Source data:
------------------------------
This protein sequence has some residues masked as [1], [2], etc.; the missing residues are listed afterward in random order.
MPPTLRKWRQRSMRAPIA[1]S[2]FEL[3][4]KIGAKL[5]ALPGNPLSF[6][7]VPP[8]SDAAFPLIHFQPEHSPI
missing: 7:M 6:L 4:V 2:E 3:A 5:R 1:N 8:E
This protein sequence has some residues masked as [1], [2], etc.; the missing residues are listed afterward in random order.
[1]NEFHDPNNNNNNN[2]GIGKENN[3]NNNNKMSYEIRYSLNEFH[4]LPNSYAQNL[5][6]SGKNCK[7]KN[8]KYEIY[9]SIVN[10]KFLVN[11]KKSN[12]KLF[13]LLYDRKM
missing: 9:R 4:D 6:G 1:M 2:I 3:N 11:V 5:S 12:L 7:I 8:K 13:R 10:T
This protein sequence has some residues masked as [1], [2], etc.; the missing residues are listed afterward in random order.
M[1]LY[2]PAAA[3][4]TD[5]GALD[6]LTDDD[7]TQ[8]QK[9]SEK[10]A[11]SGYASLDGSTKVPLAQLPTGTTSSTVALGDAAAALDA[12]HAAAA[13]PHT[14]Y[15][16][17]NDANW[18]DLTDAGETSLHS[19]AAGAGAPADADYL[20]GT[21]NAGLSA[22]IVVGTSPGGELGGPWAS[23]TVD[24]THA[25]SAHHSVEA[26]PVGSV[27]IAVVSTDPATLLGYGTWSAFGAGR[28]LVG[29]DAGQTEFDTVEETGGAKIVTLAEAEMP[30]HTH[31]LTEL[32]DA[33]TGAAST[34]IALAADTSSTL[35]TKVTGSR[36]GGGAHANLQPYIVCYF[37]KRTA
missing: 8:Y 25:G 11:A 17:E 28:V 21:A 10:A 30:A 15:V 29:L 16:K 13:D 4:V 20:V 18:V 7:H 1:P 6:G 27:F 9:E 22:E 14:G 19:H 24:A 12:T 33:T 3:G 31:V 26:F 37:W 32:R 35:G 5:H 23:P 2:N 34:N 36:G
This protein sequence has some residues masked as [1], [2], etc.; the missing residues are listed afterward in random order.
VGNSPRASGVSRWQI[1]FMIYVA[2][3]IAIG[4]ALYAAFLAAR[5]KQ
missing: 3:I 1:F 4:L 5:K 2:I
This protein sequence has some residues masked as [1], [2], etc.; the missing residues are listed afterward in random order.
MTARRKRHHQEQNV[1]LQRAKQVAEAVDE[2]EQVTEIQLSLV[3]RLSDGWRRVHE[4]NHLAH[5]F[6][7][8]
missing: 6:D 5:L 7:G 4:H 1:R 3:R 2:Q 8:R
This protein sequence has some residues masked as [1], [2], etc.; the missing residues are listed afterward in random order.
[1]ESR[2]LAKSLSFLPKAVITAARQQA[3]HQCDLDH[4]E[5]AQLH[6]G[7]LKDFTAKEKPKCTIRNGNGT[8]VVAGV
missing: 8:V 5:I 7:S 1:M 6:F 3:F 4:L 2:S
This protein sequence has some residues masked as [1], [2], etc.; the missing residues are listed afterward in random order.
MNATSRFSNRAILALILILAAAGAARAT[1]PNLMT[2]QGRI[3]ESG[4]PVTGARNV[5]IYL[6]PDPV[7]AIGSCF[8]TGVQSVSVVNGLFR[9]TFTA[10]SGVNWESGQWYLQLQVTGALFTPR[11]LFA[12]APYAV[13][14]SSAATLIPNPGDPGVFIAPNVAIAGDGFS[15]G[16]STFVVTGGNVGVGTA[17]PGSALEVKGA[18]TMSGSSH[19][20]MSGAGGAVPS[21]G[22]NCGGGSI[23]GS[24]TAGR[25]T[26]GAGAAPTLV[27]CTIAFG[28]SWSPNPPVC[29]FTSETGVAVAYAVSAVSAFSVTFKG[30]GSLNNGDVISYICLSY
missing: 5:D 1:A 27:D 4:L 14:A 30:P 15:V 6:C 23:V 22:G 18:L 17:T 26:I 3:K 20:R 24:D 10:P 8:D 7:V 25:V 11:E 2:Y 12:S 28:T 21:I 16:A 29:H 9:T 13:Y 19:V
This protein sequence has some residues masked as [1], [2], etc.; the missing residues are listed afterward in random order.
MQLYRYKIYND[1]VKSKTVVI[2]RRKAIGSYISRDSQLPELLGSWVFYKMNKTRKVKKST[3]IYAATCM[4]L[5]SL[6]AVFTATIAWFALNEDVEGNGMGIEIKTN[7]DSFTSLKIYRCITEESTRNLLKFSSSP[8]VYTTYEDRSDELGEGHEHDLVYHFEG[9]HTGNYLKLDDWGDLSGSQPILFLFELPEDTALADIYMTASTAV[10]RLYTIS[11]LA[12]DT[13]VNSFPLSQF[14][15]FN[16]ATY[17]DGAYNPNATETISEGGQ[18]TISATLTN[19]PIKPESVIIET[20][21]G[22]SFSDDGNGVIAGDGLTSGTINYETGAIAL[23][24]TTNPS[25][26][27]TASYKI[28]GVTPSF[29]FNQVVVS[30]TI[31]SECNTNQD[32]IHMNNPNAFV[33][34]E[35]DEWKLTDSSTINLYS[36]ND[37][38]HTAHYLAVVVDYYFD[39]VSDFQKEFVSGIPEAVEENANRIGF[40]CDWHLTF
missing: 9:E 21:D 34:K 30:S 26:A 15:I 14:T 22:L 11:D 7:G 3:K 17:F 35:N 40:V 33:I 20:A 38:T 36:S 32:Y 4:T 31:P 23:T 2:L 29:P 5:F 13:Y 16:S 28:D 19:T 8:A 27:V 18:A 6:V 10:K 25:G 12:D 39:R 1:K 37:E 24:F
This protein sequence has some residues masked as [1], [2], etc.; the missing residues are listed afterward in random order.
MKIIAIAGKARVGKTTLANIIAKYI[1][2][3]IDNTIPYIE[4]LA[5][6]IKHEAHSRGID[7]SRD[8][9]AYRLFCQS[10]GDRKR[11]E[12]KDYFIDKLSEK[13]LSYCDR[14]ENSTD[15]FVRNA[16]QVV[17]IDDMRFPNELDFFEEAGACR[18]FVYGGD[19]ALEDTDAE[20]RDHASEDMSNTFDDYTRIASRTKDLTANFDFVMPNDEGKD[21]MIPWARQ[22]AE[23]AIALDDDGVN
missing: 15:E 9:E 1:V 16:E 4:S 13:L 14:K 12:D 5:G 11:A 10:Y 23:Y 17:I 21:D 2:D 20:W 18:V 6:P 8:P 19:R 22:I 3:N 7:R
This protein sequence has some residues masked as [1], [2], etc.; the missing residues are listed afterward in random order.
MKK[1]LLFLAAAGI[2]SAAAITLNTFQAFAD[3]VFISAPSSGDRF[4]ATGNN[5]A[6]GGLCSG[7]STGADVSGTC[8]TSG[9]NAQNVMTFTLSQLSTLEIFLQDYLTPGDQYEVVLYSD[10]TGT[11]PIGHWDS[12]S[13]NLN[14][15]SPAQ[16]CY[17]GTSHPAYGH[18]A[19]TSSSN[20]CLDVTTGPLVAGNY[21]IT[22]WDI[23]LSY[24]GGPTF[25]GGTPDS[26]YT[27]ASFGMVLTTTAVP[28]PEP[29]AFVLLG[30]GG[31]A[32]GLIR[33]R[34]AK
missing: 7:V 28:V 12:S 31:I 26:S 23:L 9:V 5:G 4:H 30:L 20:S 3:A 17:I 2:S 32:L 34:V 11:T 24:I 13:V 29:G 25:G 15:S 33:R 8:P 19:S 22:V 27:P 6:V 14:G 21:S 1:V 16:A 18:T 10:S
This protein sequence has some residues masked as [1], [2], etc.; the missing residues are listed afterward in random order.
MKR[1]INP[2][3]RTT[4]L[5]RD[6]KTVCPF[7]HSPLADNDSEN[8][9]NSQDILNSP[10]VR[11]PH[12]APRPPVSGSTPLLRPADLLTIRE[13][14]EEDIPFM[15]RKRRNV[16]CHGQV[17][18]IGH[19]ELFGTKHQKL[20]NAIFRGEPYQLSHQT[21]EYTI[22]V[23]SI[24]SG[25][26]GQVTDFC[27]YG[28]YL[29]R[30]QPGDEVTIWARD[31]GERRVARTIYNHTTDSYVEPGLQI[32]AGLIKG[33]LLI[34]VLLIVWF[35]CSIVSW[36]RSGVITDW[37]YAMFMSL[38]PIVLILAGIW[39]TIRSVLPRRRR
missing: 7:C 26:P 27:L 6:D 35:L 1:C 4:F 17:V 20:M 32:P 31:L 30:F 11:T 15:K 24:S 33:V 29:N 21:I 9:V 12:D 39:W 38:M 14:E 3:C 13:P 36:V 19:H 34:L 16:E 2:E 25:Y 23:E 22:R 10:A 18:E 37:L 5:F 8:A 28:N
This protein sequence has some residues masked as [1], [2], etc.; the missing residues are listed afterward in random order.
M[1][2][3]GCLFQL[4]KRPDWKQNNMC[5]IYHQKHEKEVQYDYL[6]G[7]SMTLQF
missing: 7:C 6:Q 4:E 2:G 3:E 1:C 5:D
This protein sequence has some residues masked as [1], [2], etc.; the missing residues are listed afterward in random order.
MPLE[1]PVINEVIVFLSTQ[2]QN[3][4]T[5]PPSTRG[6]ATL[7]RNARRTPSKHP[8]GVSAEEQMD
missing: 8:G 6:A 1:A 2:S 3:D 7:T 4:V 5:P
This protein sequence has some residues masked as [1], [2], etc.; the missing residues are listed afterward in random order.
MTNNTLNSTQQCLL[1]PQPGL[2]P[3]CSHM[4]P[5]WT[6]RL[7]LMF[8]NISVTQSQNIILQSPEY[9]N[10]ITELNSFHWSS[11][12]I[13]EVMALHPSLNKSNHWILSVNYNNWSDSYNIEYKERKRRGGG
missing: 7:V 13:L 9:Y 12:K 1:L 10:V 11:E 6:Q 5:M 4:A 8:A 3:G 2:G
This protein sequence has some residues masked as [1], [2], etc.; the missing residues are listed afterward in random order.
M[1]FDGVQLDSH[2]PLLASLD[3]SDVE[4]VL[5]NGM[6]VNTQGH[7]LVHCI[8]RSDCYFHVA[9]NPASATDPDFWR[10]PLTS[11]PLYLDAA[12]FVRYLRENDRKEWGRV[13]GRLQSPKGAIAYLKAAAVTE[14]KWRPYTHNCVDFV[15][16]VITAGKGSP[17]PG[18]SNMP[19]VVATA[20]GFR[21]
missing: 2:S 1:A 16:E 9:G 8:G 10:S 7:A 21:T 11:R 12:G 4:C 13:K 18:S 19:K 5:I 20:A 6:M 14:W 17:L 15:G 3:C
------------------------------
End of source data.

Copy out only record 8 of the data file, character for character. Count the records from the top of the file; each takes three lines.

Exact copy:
This protein sequence has some residues masked as [1], [2], etc.; the missing residues are listed afterward in random order.
MQLYRYKIYND[1]VKSKTVVI[2]RRKAIGSYISRDSQLPELLGSWVFYKMNKTRKVKKST[3]IYAATCM[4]L[5]SL[6]AVFTATIAWFALNEDVEGNGMGIEIKTN[7]DSFTSLKIYRCITEESTRNLLKFSSSP[8]VYTTYEDRSDELGEGHEHDLVYHFEG[9]HTGNYLKLDDWGDLSGSQPILFLFELPEDTALADIYMTASTAV[10]RLYTIS[11]LA[12]DT[13]VNSFPLSQF[14][15]FN[16]ATY[17]DGAYNPNATETISEGGQ[18]TISATLTN[19]PIKPESVIIET[20][21]G[22]SFSDDGNGVIAGDGLTSGTINYETGAIAL[23][24]TTNPS[25][26][27]TASYKI[28]GVTPSF[29]FNQVVVS[30]TI[31]SECNTNQD[32]IHMNNPNAFV[33][34]E[35]DEWKLTDSSTINLYS[36]ND[37][38]HTAHYLAVVVDYYFD[39]VSDFQKEFVSGIPEAVEENANRIGF[40]CDWHLTF
missing: 9:E 21:D 34:K 30:S 26:A 15:I 14:T 22:L 11:D 7:G 3:K 17:F 35:N 40:V 33:I 20:A 38:T 36:S 32:Y 4:T 31:P 23:T 2:L 29:P 5:F 13:Y 16:S 28:D 19:T 8:A 27:V 18:A 6:V 10:K 25:G 12:D 39:R 1:K 37:E 24:F